Intelligent Design Mind Naturalism

Consciousness: Organisms looked within and discovered they had selves?

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Poetic. From Joshua Rothman at New Yorker:

Four billion years ago, Earth was a lifeless place. Nothing struggled, thought, or wanted. Slowly, that changed. Seawater leached chemicals from rocks; near thermal vents, those chemicals jostled and combined. Some hit upon the trick of making copies of themselves that, in turn, made more copies. The replicating chains were caught in oily bubbles, which protected them and made replication easier; eventually, they began to venture out into the open sea. A new level of order had been achieved on Earth. Life had begun.

The tree of life grew, its branches stretching toward complexity. Organisms developed systems, subsystems, and sub-subsystems, layered in ever-deepening regression. They used these systems to anticipate their future and to change it. When they looked within, some found that they had selves—constellations of memories, ideas, and purposes that emerged from the systems inside. They experienced being alive and had thoughts about that experience. They developed language and used it to know themselves; they began to ask how they had been made.

In the course of forty years, and more than a dozen books, Dennett has endeavored to explain how a soulless world could have given rise to a soulful one. His special focus is the creation of the human mind. Into his own he has crammed nearly every related discipline: evolutionary biology, neuroscience, psychology, linguistics, artificial intelligence. His newest book, “From Bacteria to Bach and Back,” tells us, “There is a winding path leading through a jungle of science and philosophy, from the initial bland assumption that we people are physical objects, obeying the laws of physics, to an understanding of our conscious minds.” More.

And the more he tried, the more impossible it became. But a wealth of papers can be written on the subject.

See also: Thomas Nagel: Daniel Dennett “maintaining a thesis at all costs” in Bacteria to Bach and Back

Physicist: Regrettably, materialism can’t explain mind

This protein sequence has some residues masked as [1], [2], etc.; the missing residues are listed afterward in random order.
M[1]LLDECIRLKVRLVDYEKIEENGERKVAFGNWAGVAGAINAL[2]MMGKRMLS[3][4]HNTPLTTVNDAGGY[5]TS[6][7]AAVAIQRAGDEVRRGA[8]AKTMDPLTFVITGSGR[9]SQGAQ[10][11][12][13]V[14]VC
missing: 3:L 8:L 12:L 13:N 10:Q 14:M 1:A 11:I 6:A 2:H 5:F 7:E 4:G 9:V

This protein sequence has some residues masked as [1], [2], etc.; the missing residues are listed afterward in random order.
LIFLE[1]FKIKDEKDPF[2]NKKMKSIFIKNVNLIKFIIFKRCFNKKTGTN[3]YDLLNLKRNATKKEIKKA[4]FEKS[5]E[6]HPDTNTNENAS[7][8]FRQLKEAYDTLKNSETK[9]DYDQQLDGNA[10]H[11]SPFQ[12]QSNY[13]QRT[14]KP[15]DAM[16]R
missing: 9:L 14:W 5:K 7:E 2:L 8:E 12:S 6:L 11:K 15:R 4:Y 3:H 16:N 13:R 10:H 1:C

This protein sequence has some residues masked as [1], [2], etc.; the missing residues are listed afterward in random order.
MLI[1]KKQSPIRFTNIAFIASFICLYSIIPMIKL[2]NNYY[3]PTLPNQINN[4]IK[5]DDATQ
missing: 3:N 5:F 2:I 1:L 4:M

Split brain does NOT lead to split consciousness? What? After all the naturalist pop psych lectures we paid good money for at the U? Well, suckers r’ us.

Does the ability to “split” our brains help us understand consciousness? (Apparently not.)

What great physicists have said about immateriality and consciousness

Or else: Consciousness as a state of matter

Rocks have minds?

Researcher: Never mind the “hard problem of consciousness”: The real one is… “Our experiences of being and having a body are ‘controlled hallucinations’ of a very distinctive kind”

Searle on Consciousness “Emerging” from a Computer: “Miracles are always possible.”

Psychology Today: Latest new theory of consciousness A different one from the above.

Evolution bred a sense of reality out of us

Claim: Science is afraid of animal consciousness. Why? Won’t crackpot theories work as well as they do for human consciousness?

So then: Question: Would we give up naturalism to solve the hard problem of consciousness?

Neuroscience tried wholly embracing naturalism, but then the brain got away

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2 Replies to “Consciousness: Organisms looked within and discovered they had selves?

  1. 1

    Good post, News. Thank you.

  2. 2
    Dionisio says:

    Dennett has a philosophical arch-nemesis: an Australian named David Chalmers. Chalmers, who teaches at N.Y.U. and at the Australian National University, believes that Dennett only “sort of” understands consciousness. In his view, Dennett’s theories don’t adequately explain subjective experience or why there is an inner life in the first place.

    That guy (DD) seems to have some talent for writing ‘bzdury’ in the fiction genre, but definitely I’d prefer the Cinderella story. At least it seems more serious: a pumpkin turned carriage, mice turned horses, grasshopper as ‘cochero’ (did I make that up?).
    Then right at the climax the nervous young lady ran for the door but forgot to wear her sandals. That’s how they tracked her down to a tiny cave in the middle of nowhere, next to the elegant ‘bruja’ that talked to a mirror on the wall, constantly asking about Cinderella’s cousin. The stubborn mirror kept saying that Cinderella’s cousin was smarter than the elegant ‘Baba jaga’ and that was not nice, because it was not politically correct.
    As professor Lennox has said, nonsense remains nonsense regardless of who says it.
    Now that some big circus have closed their shows, clowns are out of work, but they could be hired to replace the materialist daydreamers in some academic circles.
    At least the clowns could be more entertaining that the zombies that write or speak all that hogwash out there these days.
    Oh, well. What else is new?
    In any case, 1 Corinthians 1 affirms that some of us commoners could sweep and mop the floor with all the foolishness presented by the so called “four horsemen of the New Atheism” and their cousins.
    They probably would fail to answer easy biology questions, like a Canadian professor did a couple of years ago here in this site. Those ‘umnitsy’ wouldn’t understand what made a physics professor do a post-doc in biology and write a textbook on systems biology.

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